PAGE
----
If the user's password is stored for a specific server, the server name should be specified in place of the domain name.

remove-member –m member [[–m member] …] group

Removes the specified member from the specified SMB local group. The –m member option specifies the name of an SMB local group member. The member name must include an existing user name and an optional domain name.

Specify the member name in either of the following formats:

[domain\]username
[domain/]username

For example, a valid member name might be sales\terry or sales/terry, where sales is the Windows domain name and terry is the name of a user in the sales domain.

rename-group group new-group

Renames the specified SMB local group. The group must already exist. The built-in groups cannot be renamed.

set-group –p property=value [[–p property=value] …] group

Sets configuration properties for an SMB local group. The description and the privileges for the built-in groups cannot be changed.

The –p property=value option specifies the list of properties to be set on the specified group.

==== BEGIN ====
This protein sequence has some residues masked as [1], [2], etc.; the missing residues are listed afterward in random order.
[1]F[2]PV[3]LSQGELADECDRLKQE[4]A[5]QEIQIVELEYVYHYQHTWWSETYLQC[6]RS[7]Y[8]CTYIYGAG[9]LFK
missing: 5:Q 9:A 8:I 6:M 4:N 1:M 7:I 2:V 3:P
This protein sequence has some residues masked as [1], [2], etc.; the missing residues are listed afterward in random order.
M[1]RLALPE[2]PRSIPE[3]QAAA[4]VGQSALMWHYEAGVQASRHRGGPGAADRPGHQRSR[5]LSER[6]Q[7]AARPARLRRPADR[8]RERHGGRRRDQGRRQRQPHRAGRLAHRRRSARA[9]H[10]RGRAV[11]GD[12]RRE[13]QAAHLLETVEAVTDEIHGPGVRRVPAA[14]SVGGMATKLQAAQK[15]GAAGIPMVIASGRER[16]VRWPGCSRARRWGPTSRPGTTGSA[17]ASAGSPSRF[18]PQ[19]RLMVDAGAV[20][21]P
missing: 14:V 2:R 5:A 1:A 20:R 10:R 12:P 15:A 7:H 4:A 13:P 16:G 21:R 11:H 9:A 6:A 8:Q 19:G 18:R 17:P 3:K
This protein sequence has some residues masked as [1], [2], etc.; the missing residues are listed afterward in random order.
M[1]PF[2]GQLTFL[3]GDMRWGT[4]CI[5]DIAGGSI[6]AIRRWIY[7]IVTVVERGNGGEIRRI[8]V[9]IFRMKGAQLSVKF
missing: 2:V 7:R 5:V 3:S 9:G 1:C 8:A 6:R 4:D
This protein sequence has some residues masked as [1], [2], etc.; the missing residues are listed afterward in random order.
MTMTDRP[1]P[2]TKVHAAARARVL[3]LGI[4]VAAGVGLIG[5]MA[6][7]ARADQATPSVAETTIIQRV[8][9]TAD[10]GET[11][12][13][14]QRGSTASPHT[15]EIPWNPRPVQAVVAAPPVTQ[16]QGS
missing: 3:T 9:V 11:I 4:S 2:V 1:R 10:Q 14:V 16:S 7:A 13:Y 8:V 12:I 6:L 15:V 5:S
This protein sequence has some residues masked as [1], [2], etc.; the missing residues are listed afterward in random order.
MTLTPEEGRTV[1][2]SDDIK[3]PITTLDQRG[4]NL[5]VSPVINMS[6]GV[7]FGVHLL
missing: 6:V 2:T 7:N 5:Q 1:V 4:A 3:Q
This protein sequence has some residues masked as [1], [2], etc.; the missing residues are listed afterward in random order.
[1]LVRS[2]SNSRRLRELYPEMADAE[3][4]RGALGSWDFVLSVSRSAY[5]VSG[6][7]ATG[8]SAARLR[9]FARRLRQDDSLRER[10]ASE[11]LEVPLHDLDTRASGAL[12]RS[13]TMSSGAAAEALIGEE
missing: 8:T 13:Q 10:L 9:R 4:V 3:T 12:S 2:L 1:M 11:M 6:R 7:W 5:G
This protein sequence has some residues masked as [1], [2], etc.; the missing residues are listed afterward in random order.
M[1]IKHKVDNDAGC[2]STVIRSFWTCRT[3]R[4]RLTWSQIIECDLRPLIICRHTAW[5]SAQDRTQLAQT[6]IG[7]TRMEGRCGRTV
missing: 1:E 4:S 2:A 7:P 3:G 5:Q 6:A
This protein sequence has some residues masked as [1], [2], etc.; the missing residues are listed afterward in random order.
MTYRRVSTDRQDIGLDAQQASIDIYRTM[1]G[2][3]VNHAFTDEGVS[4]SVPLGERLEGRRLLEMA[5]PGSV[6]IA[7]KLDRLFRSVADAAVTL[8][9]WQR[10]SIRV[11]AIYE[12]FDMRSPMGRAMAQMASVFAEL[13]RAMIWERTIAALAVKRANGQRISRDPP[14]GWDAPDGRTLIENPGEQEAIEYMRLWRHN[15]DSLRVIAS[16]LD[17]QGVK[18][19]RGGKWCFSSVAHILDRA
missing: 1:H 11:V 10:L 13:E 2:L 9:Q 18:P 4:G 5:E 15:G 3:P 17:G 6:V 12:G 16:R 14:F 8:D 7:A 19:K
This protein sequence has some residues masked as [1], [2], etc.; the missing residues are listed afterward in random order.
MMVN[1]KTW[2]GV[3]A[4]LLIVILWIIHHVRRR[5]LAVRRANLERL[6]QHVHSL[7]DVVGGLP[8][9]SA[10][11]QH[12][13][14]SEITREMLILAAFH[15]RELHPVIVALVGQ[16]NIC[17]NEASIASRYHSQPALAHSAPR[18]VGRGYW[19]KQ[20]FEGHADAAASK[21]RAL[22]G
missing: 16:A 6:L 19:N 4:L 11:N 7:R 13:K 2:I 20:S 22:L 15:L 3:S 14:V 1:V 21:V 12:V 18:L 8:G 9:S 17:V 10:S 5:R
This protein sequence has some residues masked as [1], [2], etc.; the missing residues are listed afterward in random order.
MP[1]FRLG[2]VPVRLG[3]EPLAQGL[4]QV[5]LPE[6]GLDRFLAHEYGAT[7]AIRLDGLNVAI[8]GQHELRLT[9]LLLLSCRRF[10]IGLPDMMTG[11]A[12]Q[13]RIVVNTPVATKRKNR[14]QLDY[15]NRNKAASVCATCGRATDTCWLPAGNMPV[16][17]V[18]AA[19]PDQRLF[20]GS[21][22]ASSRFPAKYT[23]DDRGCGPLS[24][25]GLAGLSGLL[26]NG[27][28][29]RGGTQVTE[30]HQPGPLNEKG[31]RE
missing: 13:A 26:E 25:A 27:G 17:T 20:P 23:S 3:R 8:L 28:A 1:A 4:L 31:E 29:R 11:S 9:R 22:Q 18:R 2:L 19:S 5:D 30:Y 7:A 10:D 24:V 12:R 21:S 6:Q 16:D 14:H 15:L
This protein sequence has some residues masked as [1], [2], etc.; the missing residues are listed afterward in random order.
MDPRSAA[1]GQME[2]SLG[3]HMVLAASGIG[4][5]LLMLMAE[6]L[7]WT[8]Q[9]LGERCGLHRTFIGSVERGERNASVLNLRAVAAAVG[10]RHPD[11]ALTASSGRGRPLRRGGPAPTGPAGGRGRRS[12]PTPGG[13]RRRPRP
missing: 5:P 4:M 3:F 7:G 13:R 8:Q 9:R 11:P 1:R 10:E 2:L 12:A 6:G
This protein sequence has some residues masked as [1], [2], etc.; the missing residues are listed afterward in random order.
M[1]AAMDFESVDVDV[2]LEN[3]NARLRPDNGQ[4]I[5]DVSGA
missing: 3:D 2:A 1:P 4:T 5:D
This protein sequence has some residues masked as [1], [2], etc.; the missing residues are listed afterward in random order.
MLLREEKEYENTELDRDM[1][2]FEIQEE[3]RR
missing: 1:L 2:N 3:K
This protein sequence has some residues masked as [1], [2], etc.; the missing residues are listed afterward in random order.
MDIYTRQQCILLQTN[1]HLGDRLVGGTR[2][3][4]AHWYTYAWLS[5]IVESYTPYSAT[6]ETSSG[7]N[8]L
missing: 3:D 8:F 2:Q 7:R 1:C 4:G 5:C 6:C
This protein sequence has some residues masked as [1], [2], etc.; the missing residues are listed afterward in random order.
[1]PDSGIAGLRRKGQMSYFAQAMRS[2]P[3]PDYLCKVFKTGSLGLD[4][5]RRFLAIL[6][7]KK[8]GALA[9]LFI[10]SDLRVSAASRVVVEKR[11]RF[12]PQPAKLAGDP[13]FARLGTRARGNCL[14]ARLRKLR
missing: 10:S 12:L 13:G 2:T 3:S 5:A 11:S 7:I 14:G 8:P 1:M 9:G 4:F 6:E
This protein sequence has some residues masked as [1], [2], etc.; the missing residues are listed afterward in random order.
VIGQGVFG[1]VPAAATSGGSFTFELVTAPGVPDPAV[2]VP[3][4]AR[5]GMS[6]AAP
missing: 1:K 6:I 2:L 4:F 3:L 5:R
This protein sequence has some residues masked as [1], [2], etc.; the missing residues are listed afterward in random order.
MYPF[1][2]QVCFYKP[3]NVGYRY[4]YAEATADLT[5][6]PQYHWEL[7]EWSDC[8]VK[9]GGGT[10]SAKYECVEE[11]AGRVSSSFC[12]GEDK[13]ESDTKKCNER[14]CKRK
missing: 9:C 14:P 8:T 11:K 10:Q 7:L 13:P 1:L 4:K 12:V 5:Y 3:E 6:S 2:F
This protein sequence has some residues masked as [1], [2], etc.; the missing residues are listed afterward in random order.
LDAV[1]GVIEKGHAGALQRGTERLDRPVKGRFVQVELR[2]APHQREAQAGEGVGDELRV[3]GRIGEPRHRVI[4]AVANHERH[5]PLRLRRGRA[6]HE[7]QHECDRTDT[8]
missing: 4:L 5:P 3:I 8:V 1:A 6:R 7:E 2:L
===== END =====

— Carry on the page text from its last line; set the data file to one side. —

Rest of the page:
The group-related properties are as follows:

backup=[on|off]

Specifies whether members of the SMB local group can bypass file access controls to back up file system objects.

description=description-text

Specifies a text description for the SMB local group.

restore=[on|off]

Specifies whether members of the SMB local group can bypass file access controls to restore file system objects.

take-ownership=[on|off]

Specifies whether members of the SMB local group can take ownership of file system objects.

show-domains

Shows information about the current workgroup or domain. The information typically includes the workgroup name or the primary domain name. When in domain mode, the information includes domain controller names and trusted domain names.

Each entry in the output is identified by one of the following tags:

  • [*] Primary domain

  • [.] Local domain

  • [-] Other domains

  • [+] Selected domain controller

show-groups [–m] [–p] [group]

Shows information about the specified SMB local group or groups. If no group is specified, information is shown for all groups. If the –m option is specified, the group members are also shown. If the –p option is specified, the group privileges are also shown.